Free thinking

The thought processes behind male-on-male violence and domestic abuse are similar, say experts. A new course aiming to break the link by challenging the attitudes of young males is proving successful

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“Every male has the slight feeling of wanting to be the alpha male and this is what causes a lot of violence within males. This is how I first got into trouble with the police. I wanted to be the biggest and toughest male where I lived,” says Samuel Bates, aged 19.

Three years ago at a GCSE results party Bates punched another male, knocking him unconscious and lacerating his lip. He was arrested for grievous bodily harm and pleaded guilty straight away. As it was his first offence he was placed on a 18-month referral order, meaning weekly meetings with his youth offending team worker at Warwickshire youth justice service.

“Boys and men can feel belittled and embarrassed, and strike out to control it.”

“She tried to get me to isolate what made me turn to violence on that night and how I could prevent it from happening again in the future,” he says.

She suggested that Bates attend FreeUp, an eight-week group programme which boys can be referred to when they have committed violent offences or when they express unhealthy attitudes towards women and girls. Tony Begley, operations manager at Warwickshire Youth Justice Service, says he has noticed significant changes in the attitudes and beliefs of people who have attended this programme, and more specifically in their views of what it means to be a man, what constitutes a healthy relationship and the links between what it is to be a man and violent behaviour. Begley believes this could reduce future relationship abuse.

“We are very much supportive of FreeUp and it would be good to see the principles behind this programme be shared with all young people,” he says.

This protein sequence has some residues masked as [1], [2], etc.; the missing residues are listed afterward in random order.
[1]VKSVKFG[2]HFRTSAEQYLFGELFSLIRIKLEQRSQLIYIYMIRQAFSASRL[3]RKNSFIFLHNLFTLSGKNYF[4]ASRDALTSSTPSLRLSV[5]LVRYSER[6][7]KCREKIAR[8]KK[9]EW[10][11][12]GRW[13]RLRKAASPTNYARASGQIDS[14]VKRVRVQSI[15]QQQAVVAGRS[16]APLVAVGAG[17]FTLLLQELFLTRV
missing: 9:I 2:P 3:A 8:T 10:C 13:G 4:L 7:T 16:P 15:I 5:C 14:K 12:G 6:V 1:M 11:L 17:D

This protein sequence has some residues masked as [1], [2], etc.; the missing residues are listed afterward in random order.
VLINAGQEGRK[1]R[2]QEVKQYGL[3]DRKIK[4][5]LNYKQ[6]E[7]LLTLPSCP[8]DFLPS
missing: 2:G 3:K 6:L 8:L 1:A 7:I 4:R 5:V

Sessions in FreeUp include discussions on power and privilege, gender socialisation, sexual bullying and assault, domestic violence, teenage relationship abuse, consent, objectification in the media and healthy relationships. The programme is also delivered in 20 other settings across Worcestershire including a primary school, secondary schools and youth centres with one of its key aims being to challenge male stereotypes.

Kay Clarke, founder of A Call To Men UK, the community interest company that devised the FreeUp course, says the thought process behind the assault can be the same whether it’s domestic violence or male-on-male violence. That’s why boys who do both are referred to the same course. “The same power and control,” she says, with Bates agreeing. “Wanting to be the alpha male can then link into how violence against women occurs.”

Bates is insightful. “As soon as a female challenges these alpha male characters, boys and men can feel belittled and embarrassed, and strike out to control the situation.”

These feelings and emotional mindsets, he adds, are “dangerous”. According to a 2009 NSPCC survey one quarter of girls aged 13-17 reported experiencing intimate partner violence; one in nine female respondents had experienced severe physical violence; and almost three-quarters had experienced
emotional abuse.

When he first got into trouble with the police Bates didn’t have anyone to talk to. “I was never really brought up to talk about how I feel and being a man I’m still quite nervous to talk about it now. The problem with a lot of boys my age is that we don’t know how to talk and communicate our feelings and instead we keep them bottled up as we’re afraid that nobody will understand.”

sam bates
Sam Bates: boys can feel threatened when women threaten their alpha male status

Although initially reserved about attending FreeUp it significantly challenged his reservations about expressing his feelings. “Attending the programme was the first step for me to realise that there are ways you can talk about stuff and you don’t have to keep it bottled up as people will understand.